I know of no way to follow that advice, so all I can do is to cite examples that I and some others have seen and that others have handled. I think the evidence that stray reds exist in some old Turkmen rugs and that they are not always (perhaps not ever) color runs is pretty convincing. Convincing enough to warrant wondering what the source of the color is.

Like any other issue involving color, handle or structure, being able to pass the piece around for the audience's examination would be ideal. Sometimes words and pictures are the best we can do, and we make do with that nearly all the time.

Steve Price

Subject  :  Re:The "Abrash" Proposal
Author  :  Michael Wendorf mailto:%20wendorfm@home.com
Date  :  11-06-2000 on 02:50 p.m.

Is it possible that the stray red Steve observes is natural color variation of undyed, unbleached wool and not bleeding of any sort?

Wool comes naturally in a range of natural colors from black to brown to red to tawny to something approaching ivory. It could be that what Steve has observed is simply wool with a reddidh tint mixed in with ivory wool or reddish wool that was not bleached or adequately dyed to obtain the ivory color.

On a related note concerning abrash. Based on my observations, abrash may have its origins in the natural color variation of undyed wool. One can observe a natural abrash in rugs utilizing large amounts of undyed wools and conclude that abrash as we think of it became ingrained or that weavers over time came to prize the aethestic of abrash as a result of the traditional use of undyed wools even as dyed wools and more uniform coloration became practical. Under this theory, weavers continued to create an abrash effect in weavings using a broader palette of dyed wool as well as in, perhaps, carefully worked Turkoman pieces because this is what the colors of their weavings always looked like. In considering this possibility, please reflect on the fact that in much new rug production abrash has become further emphasized not because modern dyes dictate it but rather because it is perceived to be desirable and beautiful and authentic.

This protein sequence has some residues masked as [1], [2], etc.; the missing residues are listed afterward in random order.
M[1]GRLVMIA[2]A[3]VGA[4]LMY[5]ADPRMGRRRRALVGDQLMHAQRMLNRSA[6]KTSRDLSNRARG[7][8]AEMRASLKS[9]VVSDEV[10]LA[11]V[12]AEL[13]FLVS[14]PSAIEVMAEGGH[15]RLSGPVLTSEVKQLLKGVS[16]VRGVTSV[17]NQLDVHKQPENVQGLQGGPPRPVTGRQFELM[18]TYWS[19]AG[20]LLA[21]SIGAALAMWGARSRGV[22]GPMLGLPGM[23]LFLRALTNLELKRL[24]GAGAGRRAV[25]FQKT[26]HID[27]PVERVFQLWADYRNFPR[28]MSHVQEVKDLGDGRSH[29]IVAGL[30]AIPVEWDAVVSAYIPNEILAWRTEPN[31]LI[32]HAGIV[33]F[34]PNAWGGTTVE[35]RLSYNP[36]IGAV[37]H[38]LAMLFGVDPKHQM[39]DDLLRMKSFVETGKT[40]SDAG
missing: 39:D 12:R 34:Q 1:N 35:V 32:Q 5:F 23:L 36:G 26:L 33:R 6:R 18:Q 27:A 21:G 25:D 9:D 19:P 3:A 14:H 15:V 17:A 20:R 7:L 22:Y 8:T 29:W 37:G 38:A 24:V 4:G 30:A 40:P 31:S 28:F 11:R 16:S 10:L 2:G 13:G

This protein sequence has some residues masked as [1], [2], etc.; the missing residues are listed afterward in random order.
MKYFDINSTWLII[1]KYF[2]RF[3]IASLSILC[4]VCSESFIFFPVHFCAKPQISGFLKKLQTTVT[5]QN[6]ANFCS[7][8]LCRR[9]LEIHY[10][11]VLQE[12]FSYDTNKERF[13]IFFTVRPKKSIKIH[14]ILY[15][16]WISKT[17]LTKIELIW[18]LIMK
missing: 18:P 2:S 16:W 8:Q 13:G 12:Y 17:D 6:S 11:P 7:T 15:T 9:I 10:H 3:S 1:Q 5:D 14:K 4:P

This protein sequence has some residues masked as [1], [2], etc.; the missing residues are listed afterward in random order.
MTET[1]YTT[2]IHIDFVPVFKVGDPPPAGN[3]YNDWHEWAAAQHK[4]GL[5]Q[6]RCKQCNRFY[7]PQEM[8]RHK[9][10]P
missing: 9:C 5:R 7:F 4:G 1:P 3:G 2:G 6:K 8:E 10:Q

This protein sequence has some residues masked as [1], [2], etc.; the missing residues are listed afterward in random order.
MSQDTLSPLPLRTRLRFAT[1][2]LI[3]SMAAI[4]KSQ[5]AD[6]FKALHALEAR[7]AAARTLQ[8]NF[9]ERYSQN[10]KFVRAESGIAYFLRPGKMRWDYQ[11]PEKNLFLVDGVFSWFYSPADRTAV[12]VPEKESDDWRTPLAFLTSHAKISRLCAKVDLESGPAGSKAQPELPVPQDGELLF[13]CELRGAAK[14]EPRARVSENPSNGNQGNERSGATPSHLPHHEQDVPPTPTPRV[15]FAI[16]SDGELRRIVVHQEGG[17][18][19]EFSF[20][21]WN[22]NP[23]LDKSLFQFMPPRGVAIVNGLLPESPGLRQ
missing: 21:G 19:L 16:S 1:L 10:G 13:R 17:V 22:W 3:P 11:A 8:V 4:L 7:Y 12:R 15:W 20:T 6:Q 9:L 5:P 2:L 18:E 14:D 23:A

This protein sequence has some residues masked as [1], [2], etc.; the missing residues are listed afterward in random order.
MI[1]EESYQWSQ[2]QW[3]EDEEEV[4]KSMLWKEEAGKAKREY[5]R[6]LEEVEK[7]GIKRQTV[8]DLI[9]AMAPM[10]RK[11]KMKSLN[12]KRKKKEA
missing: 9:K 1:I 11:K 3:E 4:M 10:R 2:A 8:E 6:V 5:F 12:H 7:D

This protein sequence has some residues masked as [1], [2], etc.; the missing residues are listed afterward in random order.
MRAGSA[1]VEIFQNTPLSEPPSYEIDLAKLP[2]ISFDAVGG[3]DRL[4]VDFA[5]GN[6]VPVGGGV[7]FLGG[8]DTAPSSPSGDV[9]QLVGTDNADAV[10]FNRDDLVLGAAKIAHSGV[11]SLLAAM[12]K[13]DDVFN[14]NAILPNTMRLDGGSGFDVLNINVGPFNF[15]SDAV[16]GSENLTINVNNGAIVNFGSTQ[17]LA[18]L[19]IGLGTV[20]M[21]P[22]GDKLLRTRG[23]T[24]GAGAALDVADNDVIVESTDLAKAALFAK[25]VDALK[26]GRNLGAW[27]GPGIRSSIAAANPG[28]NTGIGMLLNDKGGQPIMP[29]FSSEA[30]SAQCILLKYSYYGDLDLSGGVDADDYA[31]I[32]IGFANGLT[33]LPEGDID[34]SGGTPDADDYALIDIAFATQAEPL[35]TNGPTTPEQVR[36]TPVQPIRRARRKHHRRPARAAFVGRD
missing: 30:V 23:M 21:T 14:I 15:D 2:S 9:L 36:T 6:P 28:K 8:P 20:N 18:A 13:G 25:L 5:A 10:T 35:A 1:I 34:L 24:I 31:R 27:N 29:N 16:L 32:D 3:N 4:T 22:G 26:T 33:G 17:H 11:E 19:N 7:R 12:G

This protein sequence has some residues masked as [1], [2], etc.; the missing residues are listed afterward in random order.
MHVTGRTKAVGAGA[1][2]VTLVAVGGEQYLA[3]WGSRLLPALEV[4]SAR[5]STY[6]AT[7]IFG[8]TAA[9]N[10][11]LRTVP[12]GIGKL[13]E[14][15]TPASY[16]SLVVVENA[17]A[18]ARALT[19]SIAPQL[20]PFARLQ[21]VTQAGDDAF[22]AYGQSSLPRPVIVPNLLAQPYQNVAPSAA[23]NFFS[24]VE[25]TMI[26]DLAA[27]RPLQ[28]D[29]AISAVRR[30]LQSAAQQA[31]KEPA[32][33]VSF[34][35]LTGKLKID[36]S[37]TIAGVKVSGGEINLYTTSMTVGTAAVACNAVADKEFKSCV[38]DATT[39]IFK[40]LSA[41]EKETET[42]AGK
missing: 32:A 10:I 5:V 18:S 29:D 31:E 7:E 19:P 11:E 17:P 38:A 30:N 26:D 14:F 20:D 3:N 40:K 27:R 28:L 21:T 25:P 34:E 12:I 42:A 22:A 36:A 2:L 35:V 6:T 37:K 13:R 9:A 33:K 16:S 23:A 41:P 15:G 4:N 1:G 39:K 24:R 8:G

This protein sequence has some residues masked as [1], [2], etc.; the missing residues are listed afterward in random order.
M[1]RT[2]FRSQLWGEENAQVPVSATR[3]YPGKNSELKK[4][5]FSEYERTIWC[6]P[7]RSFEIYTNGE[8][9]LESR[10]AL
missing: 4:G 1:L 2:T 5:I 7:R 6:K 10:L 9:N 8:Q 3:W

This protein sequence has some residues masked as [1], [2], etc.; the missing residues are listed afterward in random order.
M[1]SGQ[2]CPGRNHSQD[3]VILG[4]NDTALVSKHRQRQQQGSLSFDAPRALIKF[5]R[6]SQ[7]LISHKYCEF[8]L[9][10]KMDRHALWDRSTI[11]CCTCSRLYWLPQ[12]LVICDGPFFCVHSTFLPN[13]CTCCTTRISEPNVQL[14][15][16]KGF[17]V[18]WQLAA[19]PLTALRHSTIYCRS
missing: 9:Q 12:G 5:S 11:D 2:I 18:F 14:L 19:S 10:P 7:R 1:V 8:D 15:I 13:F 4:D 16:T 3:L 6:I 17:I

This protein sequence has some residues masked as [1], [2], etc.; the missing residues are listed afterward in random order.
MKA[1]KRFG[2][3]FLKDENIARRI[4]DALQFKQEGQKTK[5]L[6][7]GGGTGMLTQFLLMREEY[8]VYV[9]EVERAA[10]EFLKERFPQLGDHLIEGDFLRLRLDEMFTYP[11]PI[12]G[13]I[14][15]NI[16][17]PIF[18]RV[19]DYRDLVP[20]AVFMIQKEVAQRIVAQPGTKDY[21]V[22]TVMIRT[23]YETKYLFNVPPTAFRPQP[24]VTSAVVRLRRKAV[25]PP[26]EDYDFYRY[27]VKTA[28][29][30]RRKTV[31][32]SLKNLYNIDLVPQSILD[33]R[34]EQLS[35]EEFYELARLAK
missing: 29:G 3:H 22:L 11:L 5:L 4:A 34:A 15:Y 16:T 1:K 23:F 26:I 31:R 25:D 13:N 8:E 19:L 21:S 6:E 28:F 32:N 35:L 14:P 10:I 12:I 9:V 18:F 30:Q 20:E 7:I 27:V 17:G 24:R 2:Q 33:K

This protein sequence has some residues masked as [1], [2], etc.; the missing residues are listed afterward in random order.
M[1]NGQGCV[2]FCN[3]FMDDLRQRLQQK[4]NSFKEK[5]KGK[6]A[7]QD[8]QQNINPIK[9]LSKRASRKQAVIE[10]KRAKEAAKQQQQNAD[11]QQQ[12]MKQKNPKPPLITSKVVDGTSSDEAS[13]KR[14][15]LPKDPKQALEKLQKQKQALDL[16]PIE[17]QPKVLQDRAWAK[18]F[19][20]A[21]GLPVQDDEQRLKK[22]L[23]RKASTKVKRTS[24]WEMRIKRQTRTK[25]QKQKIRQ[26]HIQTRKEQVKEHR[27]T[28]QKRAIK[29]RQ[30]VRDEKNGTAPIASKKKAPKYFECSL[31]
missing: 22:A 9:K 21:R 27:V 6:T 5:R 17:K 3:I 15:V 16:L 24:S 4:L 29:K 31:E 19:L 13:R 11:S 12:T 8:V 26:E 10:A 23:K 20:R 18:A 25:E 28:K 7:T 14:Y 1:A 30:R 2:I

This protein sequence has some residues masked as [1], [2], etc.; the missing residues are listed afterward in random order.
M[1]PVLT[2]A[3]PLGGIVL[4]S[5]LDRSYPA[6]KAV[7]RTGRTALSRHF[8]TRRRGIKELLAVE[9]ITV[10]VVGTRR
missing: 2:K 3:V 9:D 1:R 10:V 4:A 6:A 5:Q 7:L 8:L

Something to think about.

Best, Michael

Subject  :  Re:The "Abrash" Proposal
Author  :  Steve Price mailto:%20sprice@hsc.vcu.edu
Date  :  11-06-2000 on 04:10 p.m.
Dear Michael,

I believe that natural variation in undyed wool accounts for some of the instances of stray reds in Turkmen stuff. When mentioning possibilities in the Salon essay one was, ...the reddish tinge is a natural color occurring in some of the white or ivory wool in some sheep. Amos Bateman Thacher clearly thought this to be the origin in the example he described.

The natural color of wools influences the outcome of dying, a point seldom mentioned (try to dye brown wool with madder and have it come out pink!), and, as you note, the natural variations in wool's color probably accounts for some of the abrash that we see.


Steve Price

Subject  :  Re:The "Abrash" Proposal
Author  :  Jerry Silverman mailto:%20rug_books@silvrmn.com
Date  :  11-14-2000 on 04:49 p.m.
Whenever I've had difficulty determining the colors in a textile shown on the Internet, I've asked for a direct scan. While not perfect, it eliminates the variability of lighting and film stock that photography is victim to.

I don't suppose we can get scans of the pieces that Steve shows in his Salon. If we could, I suspect that they would make our discussion much less speculative.